Now the law will pass to the Senate and, if no changes are introduced, it can be approved by the High Chamber. If the Senate makes some changes – which are not likely to be of any significant importance – the law will go back to the Parliament for its final approval. In the Senate, the PP also has an absolute majority and, despite the criticism by left-wing parties and Catalan senators, the Reform will be approved.
From a Catalan perspective, the new law is particularly worrying because it goes against the current Catalan school model, in place since 1983, approved by a wide consensus in Catalonia and currently backed by some 80% of the Members of the Catalan Parties (all except those from the PP and the anti-Catalan nationalism populist party Ciutadans).
Spanish nationalism has been against Catalan school for years
Spanish nationalism and the PP have been criticising the Catalan school model for years, saying that Spanish language is marginalised in Catalonia. Evidence shows that Spanish has a stronger position in Catalonia, known by 100% of the population, while Catalan is in a weaker position despite the improvements of the last decades. The Catalan school model guarantees that all pupils master both Spanish and Catalan by the end of their studies. In fact, results show that Catalan pupils in some years get better results in Spanish than the average of their peers throughout Spain. In Catalan schools, Spanish is taught as a subject and many flexibility measures are included for kids not knowing enough Catalan.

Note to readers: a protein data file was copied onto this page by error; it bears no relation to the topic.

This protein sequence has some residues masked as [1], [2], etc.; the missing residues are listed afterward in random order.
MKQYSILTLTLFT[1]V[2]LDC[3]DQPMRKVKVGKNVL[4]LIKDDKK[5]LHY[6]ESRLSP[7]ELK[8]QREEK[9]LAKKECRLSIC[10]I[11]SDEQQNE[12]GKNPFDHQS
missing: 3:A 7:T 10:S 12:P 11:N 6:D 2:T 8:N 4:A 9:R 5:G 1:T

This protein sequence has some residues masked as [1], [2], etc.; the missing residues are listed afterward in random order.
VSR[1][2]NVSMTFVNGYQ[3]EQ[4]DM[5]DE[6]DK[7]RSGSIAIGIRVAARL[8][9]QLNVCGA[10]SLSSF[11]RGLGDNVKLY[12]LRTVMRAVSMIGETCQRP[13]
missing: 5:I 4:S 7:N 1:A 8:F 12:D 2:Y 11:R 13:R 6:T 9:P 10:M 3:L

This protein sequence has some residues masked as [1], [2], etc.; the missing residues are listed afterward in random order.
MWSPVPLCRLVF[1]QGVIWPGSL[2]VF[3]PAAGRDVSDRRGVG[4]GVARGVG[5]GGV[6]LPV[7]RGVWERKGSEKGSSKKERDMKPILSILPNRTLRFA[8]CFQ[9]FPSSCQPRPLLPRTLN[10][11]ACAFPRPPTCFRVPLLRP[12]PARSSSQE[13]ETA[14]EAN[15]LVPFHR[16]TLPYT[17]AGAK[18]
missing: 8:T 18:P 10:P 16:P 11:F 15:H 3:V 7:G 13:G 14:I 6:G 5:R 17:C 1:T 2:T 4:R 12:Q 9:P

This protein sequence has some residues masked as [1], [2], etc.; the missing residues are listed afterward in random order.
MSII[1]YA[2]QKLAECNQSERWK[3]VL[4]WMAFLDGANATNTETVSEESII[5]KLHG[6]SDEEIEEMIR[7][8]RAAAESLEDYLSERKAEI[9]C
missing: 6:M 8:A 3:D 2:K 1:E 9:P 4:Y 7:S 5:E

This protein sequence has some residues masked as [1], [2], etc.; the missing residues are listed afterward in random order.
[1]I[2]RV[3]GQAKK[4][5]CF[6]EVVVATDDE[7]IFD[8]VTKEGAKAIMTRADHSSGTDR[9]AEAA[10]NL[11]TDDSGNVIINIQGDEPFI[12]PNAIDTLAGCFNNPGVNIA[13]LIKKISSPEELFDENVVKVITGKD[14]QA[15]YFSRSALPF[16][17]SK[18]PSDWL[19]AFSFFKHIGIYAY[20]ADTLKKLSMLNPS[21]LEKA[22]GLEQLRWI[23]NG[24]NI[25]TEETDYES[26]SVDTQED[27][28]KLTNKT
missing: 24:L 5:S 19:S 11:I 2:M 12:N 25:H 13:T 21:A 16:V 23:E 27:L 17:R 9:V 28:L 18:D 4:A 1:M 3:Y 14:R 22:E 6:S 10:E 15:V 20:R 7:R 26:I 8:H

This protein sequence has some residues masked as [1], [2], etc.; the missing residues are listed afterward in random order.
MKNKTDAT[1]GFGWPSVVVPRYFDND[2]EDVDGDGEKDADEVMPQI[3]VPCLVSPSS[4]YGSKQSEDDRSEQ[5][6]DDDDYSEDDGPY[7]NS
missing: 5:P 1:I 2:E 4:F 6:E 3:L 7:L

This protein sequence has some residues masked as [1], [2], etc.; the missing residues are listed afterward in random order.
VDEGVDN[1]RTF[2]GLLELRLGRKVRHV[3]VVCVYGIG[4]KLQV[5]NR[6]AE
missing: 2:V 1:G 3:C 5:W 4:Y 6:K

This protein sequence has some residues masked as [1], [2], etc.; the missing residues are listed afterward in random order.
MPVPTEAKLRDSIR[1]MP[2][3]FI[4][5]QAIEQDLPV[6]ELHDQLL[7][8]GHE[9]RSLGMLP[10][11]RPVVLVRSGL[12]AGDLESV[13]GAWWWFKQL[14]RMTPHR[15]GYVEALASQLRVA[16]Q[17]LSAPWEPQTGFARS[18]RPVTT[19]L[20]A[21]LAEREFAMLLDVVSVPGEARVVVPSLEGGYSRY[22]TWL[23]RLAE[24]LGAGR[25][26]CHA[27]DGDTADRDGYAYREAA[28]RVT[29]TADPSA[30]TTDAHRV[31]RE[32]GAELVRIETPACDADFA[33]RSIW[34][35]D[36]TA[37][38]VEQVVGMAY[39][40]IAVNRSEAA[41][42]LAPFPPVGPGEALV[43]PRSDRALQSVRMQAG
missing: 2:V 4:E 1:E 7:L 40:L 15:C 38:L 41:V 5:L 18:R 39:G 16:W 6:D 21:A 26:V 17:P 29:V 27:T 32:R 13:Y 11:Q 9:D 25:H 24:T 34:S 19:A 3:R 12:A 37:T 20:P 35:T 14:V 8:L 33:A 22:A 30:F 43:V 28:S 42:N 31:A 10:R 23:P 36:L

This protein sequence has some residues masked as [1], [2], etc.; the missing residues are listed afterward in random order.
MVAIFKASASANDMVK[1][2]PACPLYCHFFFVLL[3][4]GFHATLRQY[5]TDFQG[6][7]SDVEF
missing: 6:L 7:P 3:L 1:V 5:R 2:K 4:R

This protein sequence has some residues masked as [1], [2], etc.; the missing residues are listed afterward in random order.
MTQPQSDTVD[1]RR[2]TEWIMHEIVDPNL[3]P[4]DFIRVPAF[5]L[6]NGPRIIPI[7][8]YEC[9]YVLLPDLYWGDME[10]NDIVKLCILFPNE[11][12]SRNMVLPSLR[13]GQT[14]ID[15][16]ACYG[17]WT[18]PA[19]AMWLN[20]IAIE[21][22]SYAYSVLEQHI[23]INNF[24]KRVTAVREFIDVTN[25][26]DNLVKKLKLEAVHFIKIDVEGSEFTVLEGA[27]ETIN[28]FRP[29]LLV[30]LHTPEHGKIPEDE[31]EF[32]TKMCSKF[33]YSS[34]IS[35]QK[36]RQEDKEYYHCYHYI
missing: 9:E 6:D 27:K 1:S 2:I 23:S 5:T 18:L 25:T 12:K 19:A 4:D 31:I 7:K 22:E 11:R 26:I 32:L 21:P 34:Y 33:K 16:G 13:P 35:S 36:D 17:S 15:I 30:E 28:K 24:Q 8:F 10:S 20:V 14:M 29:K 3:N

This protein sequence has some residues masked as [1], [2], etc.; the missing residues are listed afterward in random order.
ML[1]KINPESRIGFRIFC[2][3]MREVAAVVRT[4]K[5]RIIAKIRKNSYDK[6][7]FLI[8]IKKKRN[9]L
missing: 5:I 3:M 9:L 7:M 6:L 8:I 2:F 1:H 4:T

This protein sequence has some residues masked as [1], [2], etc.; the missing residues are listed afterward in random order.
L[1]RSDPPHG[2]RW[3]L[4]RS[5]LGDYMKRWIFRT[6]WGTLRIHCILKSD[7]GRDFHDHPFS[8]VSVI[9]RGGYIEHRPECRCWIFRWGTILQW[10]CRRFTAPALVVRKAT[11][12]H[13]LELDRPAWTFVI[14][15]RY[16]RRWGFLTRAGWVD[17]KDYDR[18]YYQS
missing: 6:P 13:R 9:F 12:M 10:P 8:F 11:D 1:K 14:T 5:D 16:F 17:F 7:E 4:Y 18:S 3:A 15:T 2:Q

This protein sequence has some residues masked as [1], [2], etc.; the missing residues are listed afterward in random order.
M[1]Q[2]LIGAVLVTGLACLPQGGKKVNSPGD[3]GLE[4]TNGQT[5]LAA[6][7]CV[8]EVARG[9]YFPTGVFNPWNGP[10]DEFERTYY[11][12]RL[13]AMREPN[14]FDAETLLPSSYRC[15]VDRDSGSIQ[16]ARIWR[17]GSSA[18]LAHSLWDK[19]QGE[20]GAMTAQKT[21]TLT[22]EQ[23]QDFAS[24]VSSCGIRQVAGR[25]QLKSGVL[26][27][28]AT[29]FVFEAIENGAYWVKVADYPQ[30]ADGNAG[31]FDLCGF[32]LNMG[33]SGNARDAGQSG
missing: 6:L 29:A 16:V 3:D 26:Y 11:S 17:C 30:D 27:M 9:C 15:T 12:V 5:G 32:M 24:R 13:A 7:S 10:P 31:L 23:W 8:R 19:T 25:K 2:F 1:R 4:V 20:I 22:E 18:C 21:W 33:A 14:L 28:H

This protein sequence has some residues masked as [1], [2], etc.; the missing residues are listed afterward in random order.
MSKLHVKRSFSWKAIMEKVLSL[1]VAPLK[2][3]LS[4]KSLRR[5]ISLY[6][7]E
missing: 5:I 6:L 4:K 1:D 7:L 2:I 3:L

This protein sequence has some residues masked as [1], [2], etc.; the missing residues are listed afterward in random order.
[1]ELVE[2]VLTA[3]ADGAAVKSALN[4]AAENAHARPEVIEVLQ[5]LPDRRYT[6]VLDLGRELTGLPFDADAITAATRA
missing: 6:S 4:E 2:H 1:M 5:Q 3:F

Now, the new law aims to guarantee Spanish as an instruction language throughout Spain and therefore also in Catalonia. One of the measures foreseen in the new law is that, if the Catalan Government does not offer Spanish as a teaching language, the Spanish Government will give parents money to take their children to privately-owned schools teaching in Spanish. Later, the Spanish Executive will deduct the money from the funds to be transferred to the Catalan Government. However, the Association of Privately-Owned Schools is Catalonia already stated months ago that their curricula are also based on the language immersion principle since it is better from a pedagogical point of view and parents support it.
The new law will create two separate language communities
Despite all this, the new law aims that, in Catalonia, Spanish has to share the teaching time with Catalan in a proportion to be decided. Education experts insist on the need to carry on with the linguistic immersion model, as otherwise children from Spanish-speaking families will not be sufficiently exposed to Catalan. This will create a cohort of future citizens who do not know Catalan and therefore would have less job opportunities. Furthermore, in the long-term it will increase the language barrier and create two separate language communities, reducing bilingualism.
The Catalan Government will not implement the Reform and will take it to the Constitutional Court
Irene Rigau, the Catalan Education Minister, announced that the Catalan Executive will take the new law to the Constitutional Court, as it infringes Catalonia’s self-government powers and goes against linguistic rights. Furthermore, she emphasised that “the Catalan Government will lead the defence of the linguistic model” and “will not transfer the conflict to the schools”. Rigau explained that in the next school years (2014-2015), Catalan schools will be implementing the current model “with tranquillity”, following the regulations issued by the Catalan Government, as they have to do. Therefore, they will not adopt the reform’s new measures. It will be the Catalan Government that considers how to adapt its regulations to the new reform. “I am not talking about insurrection”, said Rigau, “but about very precise treatment of the reform”.